The Mankala model is a cornerstone of Finnish energy production


“In Finland we have this thing called Mankala Principle” is a sentence often needed when TVO’s activity is explained to foreign stakeholders. This is because the Mankala principle is a peculiarity of Finnish energy production. It says a lot about the importance of the Mankala approach that approximately one half of all electricity produced in Finland is produced under it.

In short, the Mankala principle is a method of operation where several companies jointly establish a non-profit limited company for a common purpose.

TVO is a textbook example of a Mankala company. The model has been a key enabler in the construction of a nuclear power plant, which requires huge investments. Few individual companies would have the resources for this.

In TVO’s case, the Mankala model is about producing electricity at cost price. In other words, each shareholder is obliged to pay the costs incurred by the company’s operation in proportion to their ownership, and is similarly entitled to the electricity produced by the company according to their ownership. Production costs that cause expenses for the owners include, for example, operation and maintenance costs, insurance, taxes, loans and purchases of fuel.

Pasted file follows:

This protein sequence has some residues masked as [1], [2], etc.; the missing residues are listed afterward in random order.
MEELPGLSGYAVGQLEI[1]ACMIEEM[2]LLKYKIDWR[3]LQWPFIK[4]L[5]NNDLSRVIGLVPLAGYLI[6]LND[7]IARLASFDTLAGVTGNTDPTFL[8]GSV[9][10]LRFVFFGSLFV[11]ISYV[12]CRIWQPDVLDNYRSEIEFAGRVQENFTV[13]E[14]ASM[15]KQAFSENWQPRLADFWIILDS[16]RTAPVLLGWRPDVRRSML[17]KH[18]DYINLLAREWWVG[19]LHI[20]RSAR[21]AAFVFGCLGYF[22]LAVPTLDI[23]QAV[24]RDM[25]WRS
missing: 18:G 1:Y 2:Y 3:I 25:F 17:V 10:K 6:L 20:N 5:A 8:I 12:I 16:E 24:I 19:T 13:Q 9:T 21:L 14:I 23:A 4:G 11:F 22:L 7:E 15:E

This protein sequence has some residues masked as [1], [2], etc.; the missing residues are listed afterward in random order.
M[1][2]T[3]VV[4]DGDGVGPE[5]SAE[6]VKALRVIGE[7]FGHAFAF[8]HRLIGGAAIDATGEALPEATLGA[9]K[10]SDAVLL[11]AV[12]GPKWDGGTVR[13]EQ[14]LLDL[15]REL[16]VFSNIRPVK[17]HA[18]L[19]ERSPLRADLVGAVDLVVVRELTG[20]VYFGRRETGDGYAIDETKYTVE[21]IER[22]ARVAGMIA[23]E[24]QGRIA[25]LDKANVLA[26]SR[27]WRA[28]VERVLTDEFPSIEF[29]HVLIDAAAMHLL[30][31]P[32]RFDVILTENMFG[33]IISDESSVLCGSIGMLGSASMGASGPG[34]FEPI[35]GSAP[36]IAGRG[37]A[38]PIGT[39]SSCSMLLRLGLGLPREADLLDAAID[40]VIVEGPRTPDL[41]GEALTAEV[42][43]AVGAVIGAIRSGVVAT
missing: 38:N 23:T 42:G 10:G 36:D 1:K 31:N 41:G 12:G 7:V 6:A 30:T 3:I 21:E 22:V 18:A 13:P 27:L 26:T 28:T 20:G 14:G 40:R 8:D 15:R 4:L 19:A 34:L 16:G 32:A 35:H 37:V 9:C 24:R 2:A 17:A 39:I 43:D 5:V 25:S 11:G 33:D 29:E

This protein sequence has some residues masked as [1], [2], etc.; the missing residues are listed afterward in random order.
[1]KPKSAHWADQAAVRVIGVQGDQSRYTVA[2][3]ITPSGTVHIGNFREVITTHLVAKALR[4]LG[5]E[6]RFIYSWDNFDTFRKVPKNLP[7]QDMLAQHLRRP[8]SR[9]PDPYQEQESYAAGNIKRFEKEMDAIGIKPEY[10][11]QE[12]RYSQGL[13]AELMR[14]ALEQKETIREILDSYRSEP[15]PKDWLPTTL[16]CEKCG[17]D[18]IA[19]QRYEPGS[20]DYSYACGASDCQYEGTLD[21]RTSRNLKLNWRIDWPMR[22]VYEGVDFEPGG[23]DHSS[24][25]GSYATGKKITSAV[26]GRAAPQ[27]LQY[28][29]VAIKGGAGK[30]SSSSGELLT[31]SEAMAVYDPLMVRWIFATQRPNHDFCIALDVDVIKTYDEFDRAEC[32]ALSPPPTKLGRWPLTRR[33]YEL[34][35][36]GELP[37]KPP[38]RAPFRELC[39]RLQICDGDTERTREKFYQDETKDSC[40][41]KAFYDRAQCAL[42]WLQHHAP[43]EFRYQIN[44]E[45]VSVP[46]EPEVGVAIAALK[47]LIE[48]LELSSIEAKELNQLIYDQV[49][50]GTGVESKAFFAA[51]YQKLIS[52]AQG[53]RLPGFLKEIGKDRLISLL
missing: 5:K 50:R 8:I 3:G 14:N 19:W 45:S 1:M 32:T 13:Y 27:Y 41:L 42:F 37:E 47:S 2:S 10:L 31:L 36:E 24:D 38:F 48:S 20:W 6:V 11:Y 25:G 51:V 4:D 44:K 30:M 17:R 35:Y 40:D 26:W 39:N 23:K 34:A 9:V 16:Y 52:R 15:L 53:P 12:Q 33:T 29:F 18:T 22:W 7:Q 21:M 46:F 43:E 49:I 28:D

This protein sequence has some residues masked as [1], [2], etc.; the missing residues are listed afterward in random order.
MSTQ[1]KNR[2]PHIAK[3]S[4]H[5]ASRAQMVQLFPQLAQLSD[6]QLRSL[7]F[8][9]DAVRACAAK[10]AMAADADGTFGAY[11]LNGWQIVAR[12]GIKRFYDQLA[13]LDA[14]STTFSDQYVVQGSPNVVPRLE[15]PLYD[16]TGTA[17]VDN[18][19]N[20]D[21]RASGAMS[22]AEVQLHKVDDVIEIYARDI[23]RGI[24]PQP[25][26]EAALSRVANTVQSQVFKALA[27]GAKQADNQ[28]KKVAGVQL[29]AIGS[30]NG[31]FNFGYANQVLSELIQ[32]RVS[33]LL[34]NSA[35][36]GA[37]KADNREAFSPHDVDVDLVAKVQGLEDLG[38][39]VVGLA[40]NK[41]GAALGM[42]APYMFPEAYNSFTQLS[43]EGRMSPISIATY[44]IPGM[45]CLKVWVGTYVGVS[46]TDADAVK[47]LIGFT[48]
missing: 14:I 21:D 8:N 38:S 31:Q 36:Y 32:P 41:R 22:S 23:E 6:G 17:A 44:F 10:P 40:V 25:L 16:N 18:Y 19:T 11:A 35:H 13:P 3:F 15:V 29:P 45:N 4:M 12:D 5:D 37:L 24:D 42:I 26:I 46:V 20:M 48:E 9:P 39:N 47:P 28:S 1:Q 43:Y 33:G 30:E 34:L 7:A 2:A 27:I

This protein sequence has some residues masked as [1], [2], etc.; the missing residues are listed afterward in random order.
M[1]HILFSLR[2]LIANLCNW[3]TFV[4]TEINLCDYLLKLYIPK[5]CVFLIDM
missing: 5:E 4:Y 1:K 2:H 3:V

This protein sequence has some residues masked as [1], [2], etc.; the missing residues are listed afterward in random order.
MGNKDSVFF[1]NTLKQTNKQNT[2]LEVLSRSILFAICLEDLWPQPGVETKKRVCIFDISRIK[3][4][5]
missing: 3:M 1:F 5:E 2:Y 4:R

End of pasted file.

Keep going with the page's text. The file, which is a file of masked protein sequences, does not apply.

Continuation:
“When we meet with our stakeholders both at home and abroad, we are often asked how a private company has succeeded in building nuclear power in Finland. It is easy to answer this question by explaining the Mankala model, which has enabled the financing of new projects as well as predictable electricity production for the owners. These have played a key role in the positive development of Finland’s self-sufficiency in electricity production,” says Jaana Isotalo, TVO’s Senior Vice President for HR, Communications and Training.

It is good to note that the shareholders have not only the right, but also the obligation to purchase the produced electricity at cost. Were the production cost to be higher than the market price, the profit would be a loss. Part-ownership of a Mankala company is therefore by no means risk-free for the shareholders.
The Mankala model is not limited to just energy production, but is also used in cooperative companies and housing cooperatives.

The model has a long tradition in Finland, as it was approved by the Supreme Administrative Court (KHO) in two decisions already in the 1960s. The model got its name from the fact that one of these two decisions concerned a company called Oy Mankala Ab.

The legality of the Mankala model has been questioned from time to time. Most recently, in 2010, two Finnish MEPs submitted a written question to the European Parliament concerning the legality of the principle. The point of criticism was a suggestion that a concealed distribution of dividend was involved. The European Commission investigated the matter but closed the investigation in 2012.

Text: Ville Kulmala
Image: Tapani Karjanlahti